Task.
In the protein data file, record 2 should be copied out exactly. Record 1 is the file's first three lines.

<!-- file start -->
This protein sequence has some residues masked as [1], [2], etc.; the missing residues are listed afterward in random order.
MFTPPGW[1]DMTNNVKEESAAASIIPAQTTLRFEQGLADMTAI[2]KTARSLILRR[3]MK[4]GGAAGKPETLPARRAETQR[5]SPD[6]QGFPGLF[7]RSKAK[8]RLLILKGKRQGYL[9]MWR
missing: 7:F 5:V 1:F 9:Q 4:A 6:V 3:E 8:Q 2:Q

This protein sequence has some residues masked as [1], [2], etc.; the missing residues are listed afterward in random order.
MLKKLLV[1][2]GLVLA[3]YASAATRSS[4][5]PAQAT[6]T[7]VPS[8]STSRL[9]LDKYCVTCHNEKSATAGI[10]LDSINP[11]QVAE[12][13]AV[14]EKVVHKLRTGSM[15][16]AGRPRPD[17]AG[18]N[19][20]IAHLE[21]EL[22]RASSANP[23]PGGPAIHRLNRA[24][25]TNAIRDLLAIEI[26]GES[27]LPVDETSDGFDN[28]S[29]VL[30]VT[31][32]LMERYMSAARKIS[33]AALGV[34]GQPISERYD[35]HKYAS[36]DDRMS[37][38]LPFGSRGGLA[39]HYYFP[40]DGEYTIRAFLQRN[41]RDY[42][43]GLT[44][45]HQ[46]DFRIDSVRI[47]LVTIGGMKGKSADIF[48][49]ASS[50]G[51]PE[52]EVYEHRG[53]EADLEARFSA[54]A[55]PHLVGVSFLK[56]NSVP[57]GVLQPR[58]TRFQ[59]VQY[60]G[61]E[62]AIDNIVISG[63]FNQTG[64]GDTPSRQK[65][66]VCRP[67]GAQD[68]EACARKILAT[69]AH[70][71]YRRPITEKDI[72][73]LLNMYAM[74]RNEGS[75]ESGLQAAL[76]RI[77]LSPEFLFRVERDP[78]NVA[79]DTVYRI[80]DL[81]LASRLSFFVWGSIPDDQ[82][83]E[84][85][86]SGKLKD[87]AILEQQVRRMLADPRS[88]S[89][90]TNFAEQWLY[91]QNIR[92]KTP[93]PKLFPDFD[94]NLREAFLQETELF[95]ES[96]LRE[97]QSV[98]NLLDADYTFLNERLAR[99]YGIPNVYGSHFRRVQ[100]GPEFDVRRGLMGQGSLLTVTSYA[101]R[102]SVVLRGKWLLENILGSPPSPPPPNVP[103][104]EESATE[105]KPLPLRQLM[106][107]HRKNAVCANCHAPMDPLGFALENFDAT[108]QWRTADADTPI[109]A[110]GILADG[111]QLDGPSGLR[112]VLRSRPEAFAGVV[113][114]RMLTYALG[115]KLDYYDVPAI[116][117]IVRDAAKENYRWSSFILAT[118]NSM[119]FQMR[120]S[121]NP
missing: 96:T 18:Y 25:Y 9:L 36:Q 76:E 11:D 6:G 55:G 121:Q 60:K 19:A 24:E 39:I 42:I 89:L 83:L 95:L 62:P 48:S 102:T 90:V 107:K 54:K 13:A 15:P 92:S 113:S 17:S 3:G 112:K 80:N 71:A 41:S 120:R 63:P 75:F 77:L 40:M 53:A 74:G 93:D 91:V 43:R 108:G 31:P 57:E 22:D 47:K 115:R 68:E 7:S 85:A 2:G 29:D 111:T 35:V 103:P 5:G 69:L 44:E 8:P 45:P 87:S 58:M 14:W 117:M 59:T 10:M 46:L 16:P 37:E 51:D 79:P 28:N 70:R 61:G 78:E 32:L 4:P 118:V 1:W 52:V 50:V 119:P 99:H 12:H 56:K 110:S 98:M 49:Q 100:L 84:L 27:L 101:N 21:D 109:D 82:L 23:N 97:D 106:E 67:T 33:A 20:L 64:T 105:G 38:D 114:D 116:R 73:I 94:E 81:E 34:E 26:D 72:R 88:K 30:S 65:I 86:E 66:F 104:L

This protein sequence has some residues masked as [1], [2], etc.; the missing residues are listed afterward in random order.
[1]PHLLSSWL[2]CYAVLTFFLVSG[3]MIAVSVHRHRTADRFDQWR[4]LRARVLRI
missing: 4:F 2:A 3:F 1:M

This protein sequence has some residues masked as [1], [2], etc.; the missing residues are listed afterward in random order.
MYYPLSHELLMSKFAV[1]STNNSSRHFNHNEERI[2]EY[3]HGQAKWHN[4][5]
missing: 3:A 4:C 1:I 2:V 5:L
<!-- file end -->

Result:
This protein sequence has some residues masked as [1], [2], etc.; the missing residues are listed afterward in random order.
MLKKLLV[1][2]GLVLA[3]YASAATRSS[4][5]PAQAT[6]T[7]VPS[8]STSRL[9]LDKYCVTCHNEKSATAGI[10]LDSINP[11]QVAE[12][13]AV[14]EKVVHKLRTGSM[15][16]AGRPRPD[17]AG[18]N[19][20]IAHLE[21]EL[22]RASSANP[23]PGGPAIHRLNRA[24][25]TNAIRDLLAIEI[26]GES[27]LPVDETSDGFDN[28]S[29]VL[30]VT[31][32]LMERYMSAARKIS[33]AALGV[34]GQPISERYD[35]HKYAS[36]DDRMS[37][38]LPFGSRGGLA[39]HYYFP[40]DGEYTIRAFLQRN[41]RDY[42][43]GLT[44][45]HQ[46]DFRIDSVRI[47]LVTIGGMKGKSADIF[48][49]ASS[50]G[51]PE[52]EVYEHRG[53]EADLEARFSA[54]A[55]PHLVGVSFLK[56]NSVP[57]GVLQPR[58]TRFQ[59]VQY[60]G[61]E[62]AIDNIVISG[63]FNQTG[64]GDTPSRQK[65][66]VCRP[67]GAQD[68]EACARKILAT[69]AH[70][71]YRRPITEKDI[72][73]LLNMYAM[74]RNEGS[75]ESGLQAAL[76]RI[77]LSPEFLFRVERDP[78]NVA[79]DTVYRI[80]DL[81]LASRLSFFVWGSIPDDQ[82][83]E[84][85][86]SGKLKD[87]AILEQQVRRMLADPRS[88]S[89][90]TNFAEQWLY[91]QNIR[92]KTP[93]PKLFPDFD[94]NLREAFLQETELF[95]ES[96]LRE[97]QSV[98]NLLDADYTFLNERLAR[99]YGIPNVYGSHFRRVQ[100]GPEFDVRRGLMGQGSLLTVTSYA[101]R[102]SVVLRGKWLLENILGSPPSPPPPNVP[103][104]EESATE[105]KPLPLRQLM[106][107]HRKNAVCANCHAPMDPLGFALENFDAT[108]QWRTADADTPI[109]A[110]GILADG[111]QLDGPSGLR[112]VLRSRPEAFAGVV[113][114]RMLTYALG[115]KLDYYDVPAI[116][117]IVRDAAKENYRWSSFILAT[118]NSM[119]FQMR[120]S[121]NP
missing: 96:T 18:Y 25:Y 9:L 36:Q 76:E 11:D 6:G 55:G 121:Q 60:K 19:A 24:E 39:I 42:I 89:L 83:L 95:L 62:P 48:S 102:T 90:V 107:K 54:K 13:A 15:P 92:S 113:S 17:S 3:G 112:K 80:N 71:A 41:S 120:R 63:P 75:F 77:L 40:M 53:A 74:G 93:D 91:V 43:R 108:G 31:P 57:E 22:D 47:K 115:R 68:E 7:S 85:A 2:G 29:D 111:T 35:V 103:P 5:G 69:L 44:E 8:P 45:P 87:S 58:M 14:W 117:M 59:T 10:M 46:L 16:P 37:E 51:D 79:P 28:N 70:R 61:G 78:E 32:L 4:P 118:V 1:W 52:V 50:V 119:P 99:H 12:H 56:K 110:S 98:M 49:Q 100:L 84:L 27:L 101:N 21:D 109:D 82:L 23:N 97:D 106:E 67:T 33:A 20:L 64:T 105:G 38:D 114:D 116:R 73:I 94:E 81:E 34:E 26:D 72:R 88:K 30:S 65:I 86:E 66:F 104:L